Or, more accurately: it’s grey Fiat van time! The Fox Hospital’s transport has no siren or flashing lights. Inside there’s just a towel, a butterfly net and a metal pole topped by a plastic hoop – used to catch the animals. A little plastic fox slides across the dashboard as we dash to Rusthall Veterinary Surgery. It might not be ‘Casualty’, but it still feels exciting. We’re lifesavers – on the frontline of animal welfare!
The feeling doesn’t last. Ten minutes later, Sandra emerges from the vet’s with Carla’s empty cage. ‘She’s in a better place now.’ As we make the sombre journey back to base, Anne – who’s been diagnosed with the blood condition toxoplasmosis and given antibiotics, plus another seven days to improve by the vet before he’ll reconsider whether or not to put her down – poops herself again. It only adds to the stench that clings to the van: the fox’s natural aroma is a thick, acrid, almost chemical stink that sticks in your throat and gets into your clothes. It’s starting to feel like this is not the most enjoyable job.
‘Our reward is helping to ease their pain,’ explains Trevor Williams later on. ‘We don’t do this to make pets.’ But surely you must bond with the animals? ‘We don’t even talk to them,’ says Sandra. ‘We can’t risk conditioning them into waggy dogs who go up to humans begging for food. If they approach someone who has a shotgun in their hand, we’ve failed.’ As such, they occasionally rattle the bars of the cages of overfriendly animals and make loud noises to startle them. Because if the animals end up getting too close to humans, they won’t be able to survive once released, and might have to spend their lives in captivity.
‘There’s no risk of that with Luc, though,’ says Sandra, as we begin our final task of the day: caging a healed fox in order to release him back on to his home turf. She lifts the lid of one of the outdoor ‘fox recuperation boxes’. Luc shoots out like a vulpine jack in the box. ‘He’s feisty,’ Sandra says, blinding him with a towel and scooping him into the cage. He looks ready to make a run for it – impressive, given that he only has three legs after a dog attack.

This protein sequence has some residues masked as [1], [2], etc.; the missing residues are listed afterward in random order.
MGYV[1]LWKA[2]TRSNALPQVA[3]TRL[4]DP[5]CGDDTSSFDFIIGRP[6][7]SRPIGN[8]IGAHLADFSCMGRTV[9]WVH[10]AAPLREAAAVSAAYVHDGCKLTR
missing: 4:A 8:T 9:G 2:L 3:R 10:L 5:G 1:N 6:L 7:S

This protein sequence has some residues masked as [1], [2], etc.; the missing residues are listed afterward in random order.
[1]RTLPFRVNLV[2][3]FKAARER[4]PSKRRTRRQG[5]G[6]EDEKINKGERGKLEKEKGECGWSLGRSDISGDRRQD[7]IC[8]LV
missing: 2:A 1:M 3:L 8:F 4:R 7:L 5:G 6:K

‘Oh, he’ll be fine,’ says Sandra as we drive to the Orpington housing estate where Luc was first picked up. ‘Even missing a leg, they’re incredibly fast. I just hope we can find somewhere out of the way. Otherwise you get people saying: “You can’t do that! I’m going to call the council on you!” Actually, we can: if they called the council, the council would just call us!’
We pull into a cul-de-sac surrounded by flats, behind which is a secluded, pretty garden that looks like a perfect release site. We have to ask a resident if we can set Luc free there. Sandra explains herself and waits for the fireworks.
‘You want to do what?’ the homeowner shoots back.
‘We want to release a fox.’
‘Oh! A little fox! I didn’t hear you. Okay, let me open the gate!’
Five minutes later, a fiery red bolt streaks across the lawn and is gone. Sandra is smiling, our helpful resident is beaming and even our photographer has a big, daft grin pasted all over his face. Can something that’s evil be so damned lovable? Maybe foxes aren’t all bad. Just the ones that run Fox News.
To find out more go to foxproject.org.uk.